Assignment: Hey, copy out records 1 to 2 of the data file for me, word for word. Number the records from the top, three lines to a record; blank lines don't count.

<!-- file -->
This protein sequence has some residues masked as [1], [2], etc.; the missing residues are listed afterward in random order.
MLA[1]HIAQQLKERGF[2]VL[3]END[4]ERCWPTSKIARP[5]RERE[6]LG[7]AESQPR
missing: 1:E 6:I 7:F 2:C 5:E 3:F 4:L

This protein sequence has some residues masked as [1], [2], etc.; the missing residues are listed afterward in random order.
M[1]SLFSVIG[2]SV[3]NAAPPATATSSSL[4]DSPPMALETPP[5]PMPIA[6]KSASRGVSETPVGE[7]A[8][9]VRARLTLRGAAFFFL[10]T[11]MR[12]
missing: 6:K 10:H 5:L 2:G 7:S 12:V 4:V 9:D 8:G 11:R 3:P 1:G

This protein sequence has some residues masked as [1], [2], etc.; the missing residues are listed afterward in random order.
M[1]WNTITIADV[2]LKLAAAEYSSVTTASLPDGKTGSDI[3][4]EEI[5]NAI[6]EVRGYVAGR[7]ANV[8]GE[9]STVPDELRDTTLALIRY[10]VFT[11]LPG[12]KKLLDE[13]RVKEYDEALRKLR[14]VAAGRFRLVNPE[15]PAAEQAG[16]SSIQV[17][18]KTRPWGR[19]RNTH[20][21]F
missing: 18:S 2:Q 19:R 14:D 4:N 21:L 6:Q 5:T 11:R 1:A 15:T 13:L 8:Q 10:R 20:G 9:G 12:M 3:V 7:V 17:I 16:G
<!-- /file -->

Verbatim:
This protein sequence has some residues masked as [1], [2], etc.; the missing residues are listed afterward in random order.
MLA[1]HIAQQLKERGF[2]VL[3]END[4]ERCWPTSKIARP[5]RERE[6]LG[7]AESQPR
missing: 1:E 6:I 7:F 2:C 5:E 3:F 4:L

This protein sequence has some residues masked as [1], [2], etc.; the missing residues are listed afterward in random order.
M[1]SLFSVIG[2]SV[3]NAAPPATATSSSL[4]DSPPMALETPP[5]PMPIA[6]KSASRGVSETPVGE[7]A[8][9]VRARLTLRGAAFFFL[10]T[11]MR[12]
missing: 6:K 10:H 5:L 2:G 7:S 12:V 4:V 9:D 8:G 11:R 3:P 1:G